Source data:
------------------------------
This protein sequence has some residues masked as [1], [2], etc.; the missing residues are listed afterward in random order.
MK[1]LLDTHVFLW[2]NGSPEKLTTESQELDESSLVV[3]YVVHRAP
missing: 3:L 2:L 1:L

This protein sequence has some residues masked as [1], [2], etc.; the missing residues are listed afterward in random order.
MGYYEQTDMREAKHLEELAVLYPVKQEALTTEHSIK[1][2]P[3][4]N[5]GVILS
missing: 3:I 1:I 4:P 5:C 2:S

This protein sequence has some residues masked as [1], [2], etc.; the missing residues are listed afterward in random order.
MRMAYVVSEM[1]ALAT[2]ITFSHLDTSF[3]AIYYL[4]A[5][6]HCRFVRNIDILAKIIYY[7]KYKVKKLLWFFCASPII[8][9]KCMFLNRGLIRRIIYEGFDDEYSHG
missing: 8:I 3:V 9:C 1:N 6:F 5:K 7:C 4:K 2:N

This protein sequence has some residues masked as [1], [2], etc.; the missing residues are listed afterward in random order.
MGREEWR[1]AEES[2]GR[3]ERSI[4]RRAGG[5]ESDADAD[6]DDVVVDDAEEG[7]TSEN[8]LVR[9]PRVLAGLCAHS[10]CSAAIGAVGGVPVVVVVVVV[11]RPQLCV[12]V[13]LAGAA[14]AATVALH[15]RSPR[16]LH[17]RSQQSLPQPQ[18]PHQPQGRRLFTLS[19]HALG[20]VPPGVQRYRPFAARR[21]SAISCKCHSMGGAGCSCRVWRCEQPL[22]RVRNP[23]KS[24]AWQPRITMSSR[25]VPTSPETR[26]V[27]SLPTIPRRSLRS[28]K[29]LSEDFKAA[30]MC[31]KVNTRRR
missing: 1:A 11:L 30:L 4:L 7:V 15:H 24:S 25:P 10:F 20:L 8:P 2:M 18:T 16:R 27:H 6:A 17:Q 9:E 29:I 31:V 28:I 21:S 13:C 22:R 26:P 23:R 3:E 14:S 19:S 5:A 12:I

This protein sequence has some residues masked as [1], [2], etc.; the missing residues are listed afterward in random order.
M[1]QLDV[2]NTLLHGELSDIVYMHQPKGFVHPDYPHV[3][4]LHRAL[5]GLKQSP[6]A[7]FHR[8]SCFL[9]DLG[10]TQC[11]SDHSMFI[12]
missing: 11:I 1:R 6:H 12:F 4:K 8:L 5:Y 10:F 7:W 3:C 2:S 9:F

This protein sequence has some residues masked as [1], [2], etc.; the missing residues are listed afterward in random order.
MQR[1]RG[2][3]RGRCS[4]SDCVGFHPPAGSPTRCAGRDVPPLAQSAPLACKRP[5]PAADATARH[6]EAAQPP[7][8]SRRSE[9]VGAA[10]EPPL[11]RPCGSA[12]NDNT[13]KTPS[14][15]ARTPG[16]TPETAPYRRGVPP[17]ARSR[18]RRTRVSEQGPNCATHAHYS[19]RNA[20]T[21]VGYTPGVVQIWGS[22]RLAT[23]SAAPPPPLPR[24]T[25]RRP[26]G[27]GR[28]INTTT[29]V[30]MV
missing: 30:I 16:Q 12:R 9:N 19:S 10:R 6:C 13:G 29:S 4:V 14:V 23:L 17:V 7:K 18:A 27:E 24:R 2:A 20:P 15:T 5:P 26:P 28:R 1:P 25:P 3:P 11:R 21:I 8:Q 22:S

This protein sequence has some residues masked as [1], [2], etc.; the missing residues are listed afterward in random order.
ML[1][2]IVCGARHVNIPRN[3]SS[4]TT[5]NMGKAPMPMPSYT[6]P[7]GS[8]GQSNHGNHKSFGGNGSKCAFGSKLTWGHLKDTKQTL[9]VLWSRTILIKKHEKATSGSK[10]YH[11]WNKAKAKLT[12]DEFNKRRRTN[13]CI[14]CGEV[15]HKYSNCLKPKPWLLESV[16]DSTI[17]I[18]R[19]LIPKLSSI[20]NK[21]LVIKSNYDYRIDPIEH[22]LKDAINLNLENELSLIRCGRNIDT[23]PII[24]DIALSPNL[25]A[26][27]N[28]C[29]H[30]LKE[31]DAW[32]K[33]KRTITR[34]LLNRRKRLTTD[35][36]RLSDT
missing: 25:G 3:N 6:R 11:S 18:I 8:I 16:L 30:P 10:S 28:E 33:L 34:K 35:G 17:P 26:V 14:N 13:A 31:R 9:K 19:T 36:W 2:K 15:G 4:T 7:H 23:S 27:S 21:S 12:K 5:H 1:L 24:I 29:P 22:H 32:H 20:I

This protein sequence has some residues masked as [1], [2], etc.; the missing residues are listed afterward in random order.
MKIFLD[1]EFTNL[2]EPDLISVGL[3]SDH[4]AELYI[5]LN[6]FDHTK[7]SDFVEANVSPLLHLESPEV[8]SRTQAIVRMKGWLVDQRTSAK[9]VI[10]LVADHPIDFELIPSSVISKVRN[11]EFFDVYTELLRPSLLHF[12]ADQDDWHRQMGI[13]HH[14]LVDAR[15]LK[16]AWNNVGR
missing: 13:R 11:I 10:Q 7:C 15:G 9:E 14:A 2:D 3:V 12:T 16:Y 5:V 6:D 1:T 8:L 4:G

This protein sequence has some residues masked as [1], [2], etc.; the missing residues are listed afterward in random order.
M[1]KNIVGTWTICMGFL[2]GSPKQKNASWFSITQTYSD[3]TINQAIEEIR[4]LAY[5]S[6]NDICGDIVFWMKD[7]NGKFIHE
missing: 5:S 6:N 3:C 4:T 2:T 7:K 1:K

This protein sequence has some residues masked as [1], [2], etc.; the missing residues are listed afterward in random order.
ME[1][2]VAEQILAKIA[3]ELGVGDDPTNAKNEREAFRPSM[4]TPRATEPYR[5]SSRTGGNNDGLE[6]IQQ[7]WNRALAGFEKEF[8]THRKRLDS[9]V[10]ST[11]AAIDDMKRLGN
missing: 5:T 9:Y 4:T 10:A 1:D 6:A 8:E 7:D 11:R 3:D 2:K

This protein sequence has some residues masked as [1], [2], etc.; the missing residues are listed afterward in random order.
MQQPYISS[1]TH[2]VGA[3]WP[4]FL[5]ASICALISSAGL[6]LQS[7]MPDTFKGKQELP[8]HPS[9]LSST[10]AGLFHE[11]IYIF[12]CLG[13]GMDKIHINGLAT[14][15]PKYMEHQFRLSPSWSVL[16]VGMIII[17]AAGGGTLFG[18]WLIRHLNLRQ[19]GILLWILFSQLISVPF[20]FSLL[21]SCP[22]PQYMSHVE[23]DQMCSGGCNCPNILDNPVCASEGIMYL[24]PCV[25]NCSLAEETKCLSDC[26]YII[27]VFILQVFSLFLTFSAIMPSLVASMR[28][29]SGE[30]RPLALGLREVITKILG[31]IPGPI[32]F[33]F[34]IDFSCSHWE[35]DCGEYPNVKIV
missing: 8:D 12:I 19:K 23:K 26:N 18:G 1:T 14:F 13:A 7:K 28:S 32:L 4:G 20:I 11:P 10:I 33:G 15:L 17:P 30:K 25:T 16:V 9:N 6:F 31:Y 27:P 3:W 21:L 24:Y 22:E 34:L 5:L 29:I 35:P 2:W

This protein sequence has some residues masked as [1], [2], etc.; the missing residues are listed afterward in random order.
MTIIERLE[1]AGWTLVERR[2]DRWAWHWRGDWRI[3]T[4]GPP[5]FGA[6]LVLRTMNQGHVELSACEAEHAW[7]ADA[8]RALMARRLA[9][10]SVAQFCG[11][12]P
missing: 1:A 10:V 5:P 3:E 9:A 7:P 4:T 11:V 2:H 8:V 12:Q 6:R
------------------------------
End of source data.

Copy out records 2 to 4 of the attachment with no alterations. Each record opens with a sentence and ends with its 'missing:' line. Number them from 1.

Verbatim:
This protein sequence has some residues masked as [1], [2], etc.; the missing residues are listed afterward in random order.
MGYYEQTDMREAKHLEELAVLYPVKQEALTTEHSIK[1][2]P[3][4]N[5]GVILS
missing: 3:I 1:I 4:P 5:C 2:S

This protein sequence has some residues masked as [1], [2], etc.; the missing residues are listed afterward in random order.
MRMAYVVSEM[1]ALAT[2]ITFSHLDTSF[3]AIYYL[4]A[5][6]HCRFVRNIDILAKIIYY[7]KYKVKKLLWFFCASPII[8][9]KCMFLNRGLIRRIIYEGFDDEYSHG
missing: 8:I 3:V 9:C 1:N 6:F 5:K 7:C 4:K 2:N

This protein sequence has some residues masked as [1], [2], etc.; the missing residues are listed afterward in random order.
MGREEWR[1]AEES[2]GR[3]ERSI[4]RRAGG[5]ESDADAD[6]DDVVVDDAEEG[7]TSEN[8]LVR[9]PRVLAGLCAHS[10]CSAAIGAVGGVPVVVVVVVV[11]RPQLCV[12]V[13]LAGAA[14]AATVALH[15]RSPR[16]LH[17]RSQQSLPQPQ[18]PHQPQGRRLFTLS[19]HALG[20]VPPGVQRYRPFAARR[21]SAISCKCHSMGGAGCSCRVWRCEQPL[22]RVRNP[23]KS[24]AWQPRITMSSR[25]VPTSPETR[26]V[27]SLPTIPRRSLRS[28]K[29]LSEDFKAA[30]MC[31]KVNTRRR
missing: 1:A 11:L 30:L 4:L 7:V 15:H 24:S 25:P 10:F 20:L 8:P 2:M 18:T 16:R 27:H 6:A 17:Q 9:E 29:I 31:V 28:I 21:S 13:C 22:R 26:P 23:R 3:E 14:S 19:S 5:A 12:I